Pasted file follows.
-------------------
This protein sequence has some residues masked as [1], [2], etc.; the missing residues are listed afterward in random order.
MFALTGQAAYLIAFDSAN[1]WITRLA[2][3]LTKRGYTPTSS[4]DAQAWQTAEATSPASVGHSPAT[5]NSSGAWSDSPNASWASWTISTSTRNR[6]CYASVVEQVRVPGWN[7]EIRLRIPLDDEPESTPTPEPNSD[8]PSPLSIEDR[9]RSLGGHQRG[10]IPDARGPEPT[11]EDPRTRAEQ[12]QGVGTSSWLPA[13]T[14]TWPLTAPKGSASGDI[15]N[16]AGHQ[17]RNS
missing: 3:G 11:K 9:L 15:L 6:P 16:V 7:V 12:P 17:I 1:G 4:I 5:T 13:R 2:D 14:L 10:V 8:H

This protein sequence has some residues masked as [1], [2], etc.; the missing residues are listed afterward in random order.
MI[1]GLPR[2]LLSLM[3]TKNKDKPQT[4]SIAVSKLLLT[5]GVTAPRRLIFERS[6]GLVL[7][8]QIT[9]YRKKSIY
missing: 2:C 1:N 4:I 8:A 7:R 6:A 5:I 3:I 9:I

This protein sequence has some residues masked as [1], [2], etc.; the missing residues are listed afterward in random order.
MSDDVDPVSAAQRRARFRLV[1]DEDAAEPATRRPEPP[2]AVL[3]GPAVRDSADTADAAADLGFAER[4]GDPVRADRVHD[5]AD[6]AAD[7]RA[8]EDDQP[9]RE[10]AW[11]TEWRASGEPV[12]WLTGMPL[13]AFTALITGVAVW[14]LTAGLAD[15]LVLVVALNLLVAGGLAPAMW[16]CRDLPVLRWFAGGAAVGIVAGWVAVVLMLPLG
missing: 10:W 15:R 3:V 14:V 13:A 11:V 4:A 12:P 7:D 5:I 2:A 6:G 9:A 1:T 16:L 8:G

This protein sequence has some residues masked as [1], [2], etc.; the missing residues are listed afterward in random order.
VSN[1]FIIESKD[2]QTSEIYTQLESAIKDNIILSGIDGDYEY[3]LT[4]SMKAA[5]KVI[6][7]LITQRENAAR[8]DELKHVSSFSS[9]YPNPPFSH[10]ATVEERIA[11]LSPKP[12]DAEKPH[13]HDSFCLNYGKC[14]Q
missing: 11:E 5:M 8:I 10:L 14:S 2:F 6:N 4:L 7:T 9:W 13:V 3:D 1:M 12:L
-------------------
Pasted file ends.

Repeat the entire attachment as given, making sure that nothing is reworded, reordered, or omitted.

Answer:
This protein sequence has some residues masked as [1], [2], etc.; the missing residues are listed afterward in random order.
MFALTGQAAYLIAFDSAN[1]WITRLA[2][3]LTKRGYTPTSS[4]DAQAWQTAEATSPASVGHSPAT[5]NSSGAWSDSPNASWASWTISTSTRNR[6]CYASVVEQVRVPGWN[7]EIRLRIPLDDEPESTPTPEPNSD[8]PSPLSIEDR[9]RSLGGHQRG[10]IPDARGPEPT[11]EDPRTRAEQ[12]QGVGTSSWLPA[13]T[14]TWPLTAPKGSASGDI[15]N[16]AGHQ[17]RNS
missing: 3:G 11:K 9:L 15:L 6:P 16:V 7:V 12:P 17:I 1:G 4:I 5:T 13:R 2:D 14:L 10:V 8:H

This protein sequence has some residues masked as [1], [2], etc.; the missing residues are listed afterward in random order.
MI[1]GLPR[2]LLSLM[3]TKNKDKPQT[4]SIAVSKLLLT[5]GVTAPRRLIFERS[6]GLVL[7][8]QIT[9]YRKKSIY
missing: 2:C 1:N 4:I 8:A 7:R 6:A 5:I 3:I 9:I

This protein sequence has some residues masked as [1], [2], etc.; the missing residues are listed afterward in random order.
MSDDVDPVSAAQRRARFRLV[1]DEDAAEPATRRPEPP[2]AVL[3]GPAVRDSADTADAAADLGFAER[4]GDPVRADRVHD[5]AD[6]AAD[7]RA[8]EDDQP[9]RE[10]AW[11]TEWRASGEPV[12]WLTGMPL[13]AFTALITGVAVW[14]LTAGLAD[15]LVLVVALNLLVAGGLAPAMW[16]CRDLPVLRWFAGGAAVGIVAGWVAVVLMLPLG
missing: 10:W 15:R 3:V 14:V 13:A 11:V 4:A 12:P 7:D 5:I 2:A 6:G 9:A 1:T 16:L 8:G

This protein sequence has some residues masked as [1], [2], etc.; the missing residues are listed afterward in random order.
VSN[1]FIIESKD[2]QTSEIYTQLESAIKDNIILSGIDGDYEY[3]LT[4]SMKAA[5]KVI[6][7]LITQRENAAR[8]DELKHVSSFSS[9]YPNPPFSH[10]ATVEERIA[11]LSPKP[12]DAEKPH[13]HDSFCLNYGKC[14]Q
missing: 11:E 5:M 8:I 10:L 14:S 2:F 6:N 4:L 7:T 9:W 13:V 3:D 1:M 12:L